Sarah Hepola passed many a night in East Dallas dive bars, drinking like one of the guys. You might know the kind of place: Low light, killer jukebox, scuffed-up vinyl booths and a very loose definition of overserved. She has fond memories.
Then there's the stuff she can't remember at all: How did I get home? Who did I make angry last night? How did I end up naked on top of this guy? These gaps are at the heart of her new book Blackout: Remembering the Things I Drank to Forget (Grand Central, $26), a stingingly funny and wise memoir that gets at one of the most misunderstood elements of heavy drinking.
"I always thought of blacking out as this late-stage, low-bottom alcoholic thing," Hepola says during a recent interview at The Dallas Morning News. "It turns out it happens to young women all the time because they're just smaller. Girls are often trying to cut calories, so we'll do things like skip dinner. You do that, then you drink a bottle of wine or you take a few shots, and you're drinking dinner, which is what I did so many times.
"Then you black out."
A blackout is exactly what it sounds like: You drink enough during a short enough period of time to lose chunks of your short-term memory. This memory loss makes blackouts hard to describe. You can say what happened right before you blacked out - "The last thing I remember" - and right after - "The next thing I knew." All the rest is a mystery, except, of course, to the people you were with, to whom you could have said or done anything.
In her book, Hepola recalls a joke she used to tell friends after blackouts: She was creating a show called CSI: Hangover. "I would be forced to dig around the apartment like a television crime scene investigator, rooting through receipts and other detritus to build a plausible theory of the night's events."
Blackout is shot through with gallows humor, the kind earned only through perspective: Hepola has been sober for five years.
She was raised in Highland Park, though she never really fit there. Her parents moved from Pennsylvania when her dad got a job in Dallas, and the family rented a house, which marked them as black sheep in the status-happy Bubble. "We drove a dented station wagon with a ceiling liner held up by staples and duct tape," she writes. "We didn't have a chance."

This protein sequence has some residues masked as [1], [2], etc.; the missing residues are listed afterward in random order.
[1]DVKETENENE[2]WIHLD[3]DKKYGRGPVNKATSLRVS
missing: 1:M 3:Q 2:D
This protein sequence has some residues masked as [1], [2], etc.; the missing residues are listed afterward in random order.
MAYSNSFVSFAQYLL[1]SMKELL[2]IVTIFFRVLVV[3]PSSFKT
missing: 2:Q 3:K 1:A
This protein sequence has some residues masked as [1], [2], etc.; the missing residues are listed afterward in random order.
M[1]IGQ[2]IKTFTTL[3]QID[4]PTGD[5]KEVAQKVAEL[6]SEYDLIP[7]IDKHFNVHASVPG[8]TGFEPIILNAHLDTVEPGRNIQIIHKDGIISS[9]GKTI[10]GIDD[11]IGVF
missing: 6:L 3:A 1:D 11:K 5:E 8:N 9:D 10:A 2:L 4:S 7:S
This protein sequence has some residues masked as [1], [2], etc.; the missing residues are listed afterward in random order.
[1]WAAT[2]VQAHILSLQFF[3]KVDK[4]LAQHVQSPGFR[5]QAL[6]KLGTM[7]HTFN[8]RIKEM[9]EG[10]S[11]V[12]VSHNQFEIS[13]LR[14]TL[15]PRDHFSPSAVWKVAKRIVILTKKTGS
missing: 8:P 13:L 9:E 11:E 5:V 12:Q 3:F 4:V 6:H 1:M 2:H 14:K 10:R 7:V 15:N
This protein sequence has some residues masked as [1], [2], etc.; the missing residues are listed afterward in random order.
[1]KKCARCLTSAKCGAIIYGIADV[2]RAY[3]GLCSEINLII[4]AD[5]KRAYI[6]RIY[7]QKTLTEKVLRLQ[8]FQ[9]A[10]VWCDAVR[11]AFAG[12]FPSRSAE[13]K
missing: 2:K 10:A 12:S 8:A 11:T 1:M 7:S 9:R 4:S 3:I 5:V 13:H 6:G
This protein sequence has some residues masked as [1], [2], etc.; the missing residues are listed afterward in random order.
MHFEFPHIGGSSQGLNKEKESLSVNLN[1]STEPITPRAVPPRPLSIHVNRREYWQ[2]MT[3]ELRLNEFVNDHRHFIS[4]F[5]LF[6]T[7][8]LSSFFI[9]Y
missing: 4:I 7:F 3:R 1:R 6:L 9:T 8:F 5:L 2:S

During this time she learned to sneak sips of Pearl Light from her parents, and she learned to love it. "Nothing was as a good as beer," she writes. "The fizz. The left hook of it. That wicked ka-pow." She took her thirst with her to Austin when she attended the University of Texas, and then to New York, where the pace only quickened.
Hepola's writing is honest enough to make the allure of booze crackle with vitality - the buzz, the camaraderie, the adventure. She's even better tackling early sobriety, those days and weeks when you can't figure out how to fill those hours once devoted to drinking. "It's hard to write about sobriety in the same way it was hard to live it," she says. "I thought I was no longer interesting, and I thought I had nothing to offer people because I didn't have this extra pop of glamour that was all around me."
She had bought into the mythology of the heroic drunken writer, a subject Olivia Laing explored so well in her book The Trip to Echo Spring. We're taught that writers are supposed to drink. When Hepola stopped drinking, she was afraid she'd lose her writing prowess. Blackout proves how wrong she was.
Hepola started writing about her sobriety during her day job, as personal essays editor for Salon. She figured she had a book in her. She also realized bookshelves are sagging beneath the weight of recovery memoirs. "If you're gonna throw another recovery memoir on the pile, you'd better earn the reader's time and say something different," she says. When a friend suggested she focus on blackouts, she knew she had her peg.
Hepola still looks back on the stuff she can remember with some wistfulness: Bars as dark as caves, peopled by what she calls "the brotherhood of the bar." "You're in your little cocoon, and you have a ready-made family there," she says. "Everyone is there, and they're going to talk to you. Even if you don't know them you'll get to know them."
Good times. To which she has no interest in returning.
"The wonderful thing," she says, "is that I don't have to deal with the depression and the shame and the regret and the work not done and all the nonsense that comes along with drinking."
She still enjoys her life. Now she can actually remember it.
Plan your life
Sarah Hepola will discuss and sign her book Blackout: Remembering the Things I Drank to Forget at 7 p.m. Thursday at Barnes & Noble, 7700 W. Northwest Highway, Dallas.